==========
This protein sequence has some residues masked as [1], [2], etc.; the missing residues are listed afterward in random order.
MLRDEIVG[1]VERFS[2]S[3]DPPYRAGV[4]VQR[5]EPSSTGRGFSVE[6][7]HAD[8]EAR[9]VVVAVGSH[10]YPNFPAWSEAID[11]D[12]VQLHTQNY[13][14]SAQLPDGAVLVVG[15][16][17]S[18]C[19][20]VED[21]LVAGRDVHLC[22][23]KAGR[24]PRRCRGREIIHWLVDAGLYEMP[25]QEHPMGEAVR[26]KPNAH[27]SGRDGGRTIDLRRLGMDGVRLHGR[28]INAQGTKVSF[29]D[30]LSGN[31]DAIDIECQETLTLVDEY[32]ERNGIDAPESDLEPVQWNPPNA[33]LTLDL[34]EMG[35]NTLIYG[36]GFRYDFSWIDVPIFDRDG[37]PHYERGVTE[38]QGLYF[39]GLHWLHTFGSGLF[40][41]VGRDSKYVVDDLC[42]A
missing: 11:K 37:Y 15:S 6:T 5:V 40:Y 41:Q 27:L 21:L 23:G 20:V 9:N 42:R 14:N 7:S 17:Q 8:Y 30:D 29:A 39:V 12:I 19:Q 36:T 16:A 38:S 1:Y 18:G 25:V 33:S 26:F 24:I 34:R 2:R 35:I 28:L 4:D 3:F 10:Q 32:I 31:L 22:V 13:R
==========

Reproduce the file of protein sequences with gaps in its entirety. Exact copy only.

This protein sequence has some residues masked as [1], [2], etc.; the missing residues are listed afterward in random order.
MLRDEIVG[1]VERFS[2]S[3]DPPYRAGV[4]VQR[5]EPSSTGRGFSVE[6][7]HAD[8]EAR[9]VVVAVGSH[10]YPNFPAWSEAID[11]D[12]VQLHTQNY[13][14]SAQLPDGAVLVVG[15][16][17]S[18]C[19][20]VED[21]LVAGRDVHLC[22][23]KAGR[24]PRRCRGREIIHWLVDAGLYEMP[25]QEHPMGEAVR[26]KPNAH[27]SGRDGGRTIDLRRLGMDGVRLHGR[28]INAQGTKVSF[29]D[30]LSGN[31]DAIDIECQETLTLVDEY[32]ERNGIDAPESDLEPVQWNPPNA[33]LTLDL[34]EMG[35]NTLIYG[36]GFRYDFSWIDVPIFDRDG[37]PHYERGVTE[38]QGLYF[39]GLHWLHTFGSGLF[40][41]VGRDSKYVVDDLC[42]A
missing: 11:K 37:Y 15:S 6:T 5:V 40:Y 41:Q 27:L 21:L 23:G 20:V 9:N 42:R 14:N 7:S 17:Q 8:Y 30:D 29:A 39:V 12:I 19:Q 36:T 16:A 38:S 1:Y 18:G 25:V 33:S 26:F 24:I 34:R 2:R 35:I 28:L 4:D 3:F 10:Q 32:I 31:L 22:V 13:R